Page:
ByCody Nelson, in Santa Fe, New Mexico, and Emily Holden, for Floodlight |
Antoinette Sedillo Lopez quickly learned the harsh reality of New Mexico politics after she was appointed to fill an empty seat in the state senate two years ago. One of the first bills she pushed sought a four-year pause on new fracking permits on state lands, taking that time to study the environmental, health and safety impacts of the controversial oil and gas drilling technique. Sedillo Lopez believed it was a sensible piece of legislation, one that was tempered and looked out for New Mexicans. But almost right away, the bill died,never getting out of committee. The same thing happened to a similar measure she pushed earlier this year, with support from dozens of environmental and Indigenous organizations.
ALBUQUERQUE — The Bureau of Land Management says it will challenge a judge’s ruling that ousted William Perry Pendley as director of the agency last week. In the meantime, Pendley is still at the agency, and influencing BLM policies. For the past few years, the Trump administration has avoided confirmation hearings by putting acting officials in charge of top agencies and departments. The judge found Pendley had been on the job illegally for more than 400 days without a Senate confirmation. Jayson O’Neill, deputy director of the Western Values Project, said the administration has used shortcuts to advance controversial policies.
Aubrey Dunn and his wife Robin run a cattle operation north of Carrizozo, NM, and the couple, now grandparents, own roughly 250 head of cattle. Like other cattle ranchers, Dunn, who was formerly the New Mexico State Land Commissioner, is part of an industry that faces high prices for cattle upkeep and low sale prices per head of cattle at market.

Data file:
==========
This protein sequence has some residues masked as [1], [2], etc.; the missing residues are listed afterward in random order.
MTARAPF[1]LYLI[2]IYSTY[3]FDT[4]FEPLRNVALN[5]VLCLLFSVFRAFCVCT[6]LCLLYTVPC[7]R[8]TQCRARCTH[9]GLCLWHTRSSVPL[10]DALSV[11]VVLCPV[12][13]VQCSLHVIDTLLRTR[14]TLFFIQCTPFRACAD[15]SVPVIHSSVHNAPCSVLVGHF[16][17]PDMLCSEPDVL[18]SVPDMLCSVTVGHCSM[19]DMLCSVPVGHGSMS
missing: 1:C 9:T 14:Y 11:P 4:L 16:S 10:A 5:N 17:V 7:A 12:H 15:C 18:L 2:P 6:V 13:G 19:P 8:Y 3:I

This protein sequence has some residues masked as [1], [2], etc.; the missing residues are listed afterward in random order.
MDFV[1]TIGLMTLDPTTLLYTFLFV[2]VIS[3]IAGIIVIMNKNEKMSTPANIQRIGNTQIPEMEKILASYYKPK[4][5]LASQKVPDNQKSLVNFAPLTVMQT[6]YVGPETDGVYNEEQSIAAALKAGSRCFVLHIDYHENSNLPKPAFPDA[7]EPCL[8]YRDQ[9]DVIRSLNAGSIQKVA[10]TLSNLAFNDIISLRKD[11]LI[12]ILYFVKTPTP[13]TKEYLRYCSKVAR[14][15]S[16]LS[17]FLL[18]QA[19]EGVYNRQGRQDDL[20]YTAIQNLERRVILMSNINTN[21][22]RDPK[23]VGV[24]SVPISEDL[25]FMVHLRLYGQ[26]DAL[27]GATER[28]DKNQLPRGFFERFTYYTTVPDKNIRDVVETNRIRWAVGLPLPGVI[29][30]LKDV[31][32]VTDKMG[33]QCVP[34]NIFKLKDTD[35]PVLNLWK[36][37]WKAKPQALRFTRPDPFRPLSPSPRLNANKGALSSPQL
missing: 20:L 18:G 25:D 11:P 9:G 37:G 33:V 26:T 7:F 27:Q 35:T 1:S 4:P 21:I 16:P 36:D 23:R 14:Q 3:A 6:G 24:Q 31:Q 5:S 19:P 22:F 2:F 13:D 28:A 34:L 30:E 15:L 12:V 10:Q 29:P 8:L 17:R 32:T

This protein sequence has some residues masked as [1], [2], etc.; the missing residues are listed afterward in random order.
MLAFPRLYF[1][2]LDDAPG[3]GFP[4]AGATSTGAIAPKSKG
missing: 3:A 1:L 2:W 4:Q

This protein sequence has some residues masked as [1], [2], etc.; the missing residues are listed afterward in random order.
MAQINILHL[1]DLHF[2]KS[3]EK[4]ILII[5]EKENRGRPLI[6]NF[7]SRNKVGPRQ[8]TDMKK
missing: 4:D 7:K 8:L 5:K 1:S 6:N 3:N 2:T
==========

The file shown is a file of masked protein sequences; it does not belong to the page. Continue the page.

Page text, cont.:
Because it costs an average of $300 to $400 annually to maintain a cow and cattle prices have been trending downward, Dunn said the cattle business has not been profitable in recent years. In the past, drought or finding affordable feed or space to accommodate livestock were typical problems for a cattle rancher—but that was before the COVID-19 coronavirus forced the shutdown of meat processing facilities across the country. Dunn said this could create long-term hardships ahead for New Mexico cattle producers. Hardships ahead for New Mexico cattle ranchers
Sid Gordon, New Mexico State University Extension Office agent in Otero County, said some producers have part-time businesses or jobs because it can take hundreds of head of cattle for a single family to be successful at cattle production alone, Gordon said.
ALBUQUERQUE, N.M. — Tribal communities now will begin receiving federal coronavirus relief funding, a week after the government missed a congressional deadline for distribution, and only after being sued over who is eligible for the money. In a phone call with reporters on Tuesday, Sen. Tom Udall, D-N.M., noted that the Navajo Nation — located in portions of New Mexico, Arizona and Utah — is reporting one of the highest COVID-19 death rates in the country. “Yet the $8 billion Tribal Relief Fund we fought was stuck in the Trump Treasury Department for six weeks,” he said, “but this announcement comes weeks too late and billions of dollars short.” On reservations, the rate of COVID-19 infections per 1,000 people is four times higher than in other parts of the country. Based on population, payments totaling about $5 billion will go out to tribes over the next several days.
SANTA FE, N.M. – If you’re headed out to use New Mexico’s trails or open space this weekend, outdoor experts say you should make the health of others your number one priority during the current health crisis. Terry Owen leads outings as the chairman of the Outings and Military Outdoors Program for the Rio Grande Chapter of the New Mexico Sierra Club. Owen says if you can, it’s a good idea to find a trail off the beaten path. At the same time, he says you shouldn’t travel so far that it requires a stop – which could possibly mean interacting with others who may have been exposed to the new coronavirus. “This pandemic that we’re seeing is life and death for a lot of people,” says Owen.